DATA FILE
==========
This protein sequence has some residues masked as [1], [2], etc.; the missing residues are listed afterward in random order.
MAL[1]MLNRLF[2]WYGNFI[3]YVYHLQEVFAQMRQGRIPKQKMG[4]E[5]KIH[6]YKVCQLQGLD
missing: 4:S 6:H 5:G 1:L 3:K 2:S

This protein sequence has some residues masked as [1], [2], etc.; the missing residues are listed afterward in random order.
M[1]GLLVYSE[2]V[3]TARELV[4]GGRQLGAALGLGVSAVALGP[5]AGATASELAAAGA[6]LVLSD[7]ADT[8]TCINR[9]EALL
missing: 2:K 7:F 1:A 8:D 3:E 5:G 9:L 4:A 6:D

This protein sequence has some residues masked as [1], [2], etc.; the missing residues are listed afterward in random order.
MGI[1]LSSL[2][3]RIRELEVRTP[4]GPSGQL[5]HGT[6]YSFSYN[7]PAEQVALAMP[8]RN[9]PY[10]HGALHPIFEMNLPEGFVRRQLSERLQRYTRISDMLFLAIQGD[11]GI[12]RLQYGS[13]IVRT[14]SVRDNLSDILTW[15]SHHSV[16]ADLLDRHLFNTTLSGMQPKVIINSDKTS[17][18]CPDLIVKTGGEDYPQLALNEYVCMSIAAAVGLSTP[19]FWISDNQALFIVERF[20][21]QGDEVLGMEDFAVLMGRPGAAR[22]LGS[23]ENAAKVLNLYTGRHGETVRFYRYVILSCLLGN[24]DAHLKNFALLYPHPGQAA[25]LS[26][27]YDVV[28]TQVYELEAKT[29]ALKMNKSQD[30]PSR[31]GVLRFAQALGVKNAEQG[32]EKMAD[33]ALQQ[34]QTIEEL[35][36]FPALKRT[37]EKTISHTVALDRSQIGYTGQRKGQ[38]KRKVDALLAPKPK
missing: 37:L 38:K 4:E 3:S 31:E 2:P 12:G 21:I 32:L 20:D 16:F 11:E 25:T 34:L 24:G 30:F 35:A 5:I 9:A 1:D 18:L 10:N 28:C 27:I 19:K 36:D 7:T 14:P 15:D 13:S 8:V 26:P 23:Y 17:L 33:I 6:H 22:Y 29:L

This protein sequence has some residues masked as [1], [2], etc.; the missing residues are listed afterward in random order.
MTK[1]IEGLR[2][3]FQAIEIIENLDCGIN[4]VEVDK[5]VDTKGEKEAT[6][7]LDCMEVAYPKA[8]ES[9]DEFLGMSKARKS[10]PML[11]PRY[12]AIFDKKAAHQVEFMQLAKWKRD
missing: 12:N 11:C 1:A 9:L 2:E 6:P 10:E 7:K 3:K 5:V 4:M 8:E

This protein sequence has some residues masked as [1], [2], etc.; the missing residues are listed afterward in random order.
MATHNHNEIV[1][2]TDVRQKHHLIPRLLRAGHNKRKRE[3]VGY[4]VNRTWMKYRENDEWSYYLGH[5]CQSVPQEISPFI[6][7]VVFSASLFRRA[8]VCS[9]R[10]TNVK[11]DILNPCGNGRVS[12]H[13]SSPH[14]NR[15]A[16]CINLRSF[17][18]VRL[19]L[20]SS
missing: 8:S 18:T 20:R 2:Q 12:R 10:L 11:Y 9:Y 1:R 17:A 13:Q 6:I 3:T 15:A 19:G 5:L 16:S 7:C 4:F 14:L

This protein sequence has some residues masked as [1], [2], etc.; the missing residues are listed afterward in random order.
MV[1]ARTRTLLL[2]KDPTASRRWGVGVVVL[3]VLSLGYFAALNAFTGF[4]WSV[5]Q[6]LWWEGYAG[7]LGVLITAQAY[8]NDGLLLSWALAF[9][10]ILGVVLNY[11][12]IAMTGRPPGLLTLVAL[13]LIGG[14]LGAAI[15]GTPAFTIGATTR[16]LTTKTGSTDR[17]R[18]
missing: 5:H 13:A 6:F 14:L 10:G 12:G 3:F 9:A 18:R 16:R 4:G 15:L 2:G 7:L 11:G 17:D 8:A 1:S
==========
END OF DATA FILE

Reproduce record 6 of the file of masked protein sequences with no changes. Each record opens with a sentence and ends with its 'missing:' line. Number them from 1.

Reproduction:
This protein sequence has some residues masked as [1], [2], etc.; the missing residues are listed afterward in random order.
MV[1]ARTRTLLL[2]KDPTASRRWGVGVVVL[3]VLSLGYFAALNAFTGF[4]WSV[5]Q[6]LWWEGYAG[7]LGVLITAQAY[8]NDGLLLSWALAF[9][10]ILGVVLNY[11][12]IAMTGRPPGLLTLVAL[13]LIGG[14]LGAAI[15]GTPAFTIGATTR[16]LTTKTGSTDR[17]R[18]
missing: 5:H 13:A 6:F 14:L 10:G 12:G 3:F 9:A 18:R 16:R 4:G 15:L 2:G 7:L 11:G 17:D 8:A 1:S